Protecting Cows—and People—from a Deadly Disease
Where Have All the Bees Gone?
Silk’s superpowers
Frogs and Toads
Salamanders and Newts
Mouse Songs
Dolphin Sponge Moms
Polar Bears in Trouble
Training Your Brain to Feel Less Pain
The Electric Brain
Lost Sight, Found Sound
Chemistry and Materials
Makeup Science
Fog Buster
A Framework for Growing Bone
A New Look at Saturn's rings
Two monkeys see a more colorful world
Troubles with Hubble
Dinosaurs and Fossils
Watery Fate for Nature's Gliders
Digging Dinos
Dinosaurs Grow Up
E Learning Jamaica
Results of GSAT are in schools this week
E Learning in Jamaica WIN PRIZES and try our Fun Animated Games
2014 GSAT Results for Jamaican Kids
Quick Quake Alerts
On the Trail of America's Next Top Scientists
Drilling Deep for Fuel
Little Bits of Trouble
Food Web Woes
Antarctica warms, which threatens penguins
Finding the Past
The Puzzle of Ancient Mariners
Fakes in the museum
Stone Age Sole Survivors
Electric Catfish
Whale Sharks
Food and Nutrition
The Color of Health
How Super Are Superfruits?
Packing Fat
GSAT English Rules
Problems with Prepositions
Who vs. That vs. Which
Order of Adjectives
GSAT Exam Preparation Jamaica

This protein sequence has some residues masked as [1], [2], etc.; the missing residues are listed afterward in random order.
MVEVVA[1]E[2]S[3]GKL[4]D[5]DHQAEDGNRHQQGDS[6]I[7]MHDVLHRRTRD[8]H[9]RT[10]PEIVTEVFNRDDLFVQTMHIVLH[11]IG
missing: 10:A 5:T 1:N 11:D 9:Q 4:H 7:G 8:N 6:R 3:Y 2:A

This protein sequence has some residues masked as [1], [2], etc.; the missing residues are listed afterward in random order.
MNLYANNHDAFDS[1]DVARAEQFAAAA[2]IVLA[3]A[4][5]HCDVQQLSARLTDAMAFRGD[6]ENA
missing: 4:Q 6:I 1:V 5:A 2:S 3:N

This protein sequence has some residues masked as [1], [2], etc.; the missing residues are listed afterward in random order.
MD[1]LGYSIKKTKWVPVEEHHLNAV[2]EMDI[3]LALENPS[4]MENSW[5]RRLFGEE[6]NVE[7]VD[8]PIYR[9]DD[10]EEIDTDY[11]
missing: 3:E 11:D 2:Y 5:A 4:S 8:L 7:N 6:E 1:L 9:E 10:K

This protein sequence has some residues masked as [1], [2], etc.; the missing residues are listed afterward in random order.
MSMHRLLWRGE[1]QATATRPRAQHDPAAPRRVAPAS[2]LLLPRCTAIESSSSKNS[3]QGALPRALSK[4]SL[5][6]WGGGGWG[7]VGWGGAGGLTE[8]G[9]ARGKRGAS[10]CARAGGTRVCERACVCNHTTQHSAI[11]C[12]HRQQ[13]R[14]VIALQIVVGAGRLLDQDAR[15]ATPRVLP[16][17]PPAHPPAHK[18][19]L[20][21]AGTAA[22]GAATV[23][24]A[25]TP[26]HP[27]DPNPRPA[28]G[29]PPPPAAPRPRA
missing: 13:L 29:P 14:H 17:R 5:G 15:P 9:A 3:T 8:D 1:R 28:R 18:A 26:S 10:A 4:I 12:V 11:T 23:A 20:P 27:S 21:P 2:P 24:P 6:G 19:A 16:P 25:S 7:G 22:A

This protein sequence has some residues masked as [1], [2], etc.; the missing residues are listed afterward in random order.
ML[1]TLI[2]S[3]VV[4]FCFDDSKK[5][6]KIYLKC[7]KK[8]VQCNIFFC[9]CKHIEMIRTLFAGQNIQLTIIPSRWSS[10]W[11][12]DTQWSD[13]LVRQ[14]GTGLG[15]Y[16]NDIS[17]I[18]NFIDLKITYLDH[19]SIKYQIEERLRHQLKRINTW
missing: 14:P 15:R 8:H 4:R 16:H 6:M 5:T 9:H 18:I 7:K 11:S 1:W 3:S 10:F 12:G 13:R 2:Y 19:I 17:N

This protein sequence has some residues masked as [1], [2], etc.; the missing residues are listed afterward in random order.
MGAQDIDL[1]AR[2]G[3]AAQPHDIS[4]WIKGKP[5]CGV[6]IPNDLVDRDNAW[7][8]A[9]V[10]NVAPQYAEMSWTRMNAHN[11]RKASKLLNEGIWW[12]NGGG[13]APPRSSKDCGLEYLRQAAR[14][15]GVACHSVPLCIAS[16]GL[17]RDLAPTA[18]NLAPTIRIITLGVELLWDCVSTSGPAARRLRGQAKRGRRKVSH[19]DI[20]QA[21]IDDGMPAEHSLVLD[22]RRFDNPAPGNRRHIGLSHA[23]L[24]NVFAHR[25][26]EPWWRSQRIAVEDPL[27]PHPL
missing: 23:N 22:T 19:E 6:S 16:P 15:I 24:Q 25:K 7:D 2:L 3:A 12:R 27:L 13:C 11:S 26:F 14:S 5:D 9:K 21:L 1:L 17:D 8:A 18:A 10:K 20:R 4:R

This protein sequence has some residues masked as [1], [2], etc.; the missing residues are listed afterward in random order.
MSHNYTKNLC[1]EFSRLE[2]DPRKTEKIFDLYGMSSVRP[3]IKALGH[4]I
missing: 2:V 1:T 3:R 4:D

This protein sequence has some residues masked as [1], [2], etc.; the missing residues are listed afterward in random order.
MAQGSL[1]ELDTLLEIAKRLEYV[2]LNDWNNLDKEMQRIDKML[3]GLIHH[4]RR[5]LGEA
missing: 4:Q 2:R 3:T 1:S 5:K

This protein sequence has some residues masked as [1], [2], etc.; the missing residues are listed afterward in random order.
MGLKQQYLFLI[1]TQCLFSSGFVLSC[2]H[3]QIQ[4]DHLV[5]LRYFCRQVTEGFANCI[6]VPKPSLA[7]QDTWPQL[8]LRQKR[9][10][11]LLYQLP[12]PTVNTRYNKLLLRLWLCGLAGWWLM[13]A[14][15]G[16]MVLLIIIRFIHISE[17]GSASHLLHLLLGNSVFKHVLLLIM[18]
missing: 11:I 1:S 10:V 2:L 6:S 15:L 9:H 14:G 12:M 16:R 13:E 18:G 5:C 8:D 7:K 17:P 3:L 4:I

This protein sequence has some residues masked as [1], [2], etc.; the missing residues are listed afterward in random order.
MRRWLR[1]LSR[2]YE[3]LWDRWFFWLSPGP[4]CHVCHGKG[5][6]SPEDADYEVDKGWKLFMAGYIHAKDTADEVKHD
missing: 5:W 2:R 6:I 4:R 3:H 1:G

Results of GSAT are in schools this week
Ministry of Education Announces 82 GSAT Scholarships for 2010
42,000 students will sit for the GSAT Exam in two weeks
GSAT Exams Jamaica Scholarships
GSAT Scholarship
GSAT Exam Preparation
42,000 students will sit for the GSAT Exam in two weeks
GSAT Mathematics
Math and our number sense:
Prime Time for Cicadas
Deep-space dancers
Human Body
Sea Kids See Clearly Underwater
Smiles Turn Away Colds
Workouts: Does Stretching Help?
Camel Spiders
Miniature Schnauzers
Expert report highlights the importance to parents of reading to children!
What Not to Say to Emerging Readers
Raise a Lifelong Reader by Reading Aloud
Road Bumps
Echoes of a Stretched Egg
Powering Ball Lightning
Nature's Alphabet
The algae invasion
Tracking the Sun Improves Plant Pollen
Sea Turtles
Gila Monsters
Space and Astronomy
World of Three Suns
Melting Snow on Mars
Catching a Comet's Tail
Technology and Engineering
Algae Motors
Squeezing Oil from Old Wells
Dancing with Robots
The Parts of Speech
What is a Noun
Adjectives and Adverbs
Countable and Uncountable Nouns
Seen on the Science Fair Scene
Revving Up Green Machines
Flying the Hyper Skies
Either Martians or Mars has gas
Arctic Melt
Weekend Weather Really Is Different
Add your Article